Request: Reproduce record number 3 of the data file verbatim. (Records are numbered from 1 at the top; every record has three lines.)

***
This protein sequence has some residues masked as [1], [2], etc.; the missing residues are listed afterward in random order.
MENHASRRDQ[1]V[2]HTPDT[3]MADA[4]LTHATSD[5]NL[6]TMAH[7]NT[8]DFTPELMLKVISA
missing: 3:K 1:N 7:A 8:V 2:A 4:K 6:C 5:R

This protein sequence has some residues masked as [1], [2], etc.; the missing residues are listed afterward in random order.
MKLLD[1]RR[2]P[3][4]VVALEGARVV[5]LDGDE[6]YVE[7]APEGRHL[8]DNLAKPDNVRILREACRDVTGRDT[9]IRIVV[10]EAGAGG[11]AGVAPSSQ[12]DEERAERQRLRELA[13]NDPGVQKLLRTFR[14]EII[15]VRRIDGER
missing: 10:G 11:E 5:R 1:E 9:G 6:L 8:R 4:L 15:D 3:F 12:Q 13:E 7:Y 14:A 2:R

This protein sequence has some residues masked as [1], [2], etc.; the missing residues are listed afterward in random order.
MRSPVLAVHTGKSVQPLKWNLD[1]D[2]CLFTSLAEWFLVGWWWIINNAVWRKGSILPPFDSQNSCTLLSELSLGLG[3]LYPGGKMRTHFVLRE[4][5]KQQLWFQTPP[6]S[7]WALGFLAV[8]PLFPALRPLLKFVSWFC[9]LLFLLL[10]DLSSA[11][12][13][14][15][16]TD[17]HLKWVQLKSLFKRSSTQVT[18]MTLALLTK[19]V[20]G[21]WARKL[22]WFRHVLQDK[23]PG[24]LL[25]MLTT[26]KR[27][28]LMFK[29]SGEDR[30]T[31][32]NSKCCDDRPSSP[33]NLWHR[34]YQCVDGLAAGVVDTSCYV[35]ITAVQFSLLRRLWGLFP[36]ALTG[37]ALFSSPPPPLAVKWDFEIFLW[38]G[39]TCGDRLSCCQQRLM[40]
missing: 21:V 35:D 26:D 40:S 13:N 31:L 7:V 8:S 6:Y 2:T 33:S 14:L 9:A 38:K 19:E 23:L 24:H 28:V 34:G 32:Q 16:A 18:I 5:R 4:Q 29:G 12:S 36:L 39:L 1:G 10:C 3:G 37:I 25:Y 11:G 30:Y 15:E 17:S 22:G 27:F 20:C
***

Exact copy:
This protein sequence has some residues masked as [1], [2], etc.; the missing residues are listed afterward in random order.
MRSPVLAVHTGKSVQPLKWNLD[1]D[2]CLFTSLAEWFLVGWWWIINNAVWRKGSILPPFDSQNSCTLLSELSLGLG[3]LYPGGKMRTHFVLRE[4][5]KQQLWFQTPP[6]S[7]WALGFLAV[8]PLFPALRPLLKFVSWFC[9]LLFLLL[10]DLSSA[11][12][13][14][15][16]TD[17]HLKWVQLKSLFKRSSTQVT[18]MTLALLTK[19]V[20]G[21]WARKL[22]WFRHVLQDK[23]PG[24]LL[25]MLTT[26]KR[27][28]LMFK[29]SGEDR[30]T[31][32]NSKCCDDRPSSP[33]NLWHR[34]YQCVDGLAAGVVDTSCYV[35]ITAVQFSLLRRLWGLFP[36]ALTG[37]ALFSSPPPPLAVKWDFEIFLW[38]G[39]TCGDRLSCCQQRLM[40]
missing: 21:V 35:D 26:D 40:S 13:N 31:L 7:V 8:S 6:Y 2:T 33:S 14:L 9:A 38:K 19:E 23:L 24:H 28:V 34:G 32:Q 16:A 18:I 5:R 4:Q 29:G 12:S 36:L 39:L 1:G 10:C 3:G 37:I 25:Y 11:G 30:Y 15:E 17:S 22:G 27:F 20:C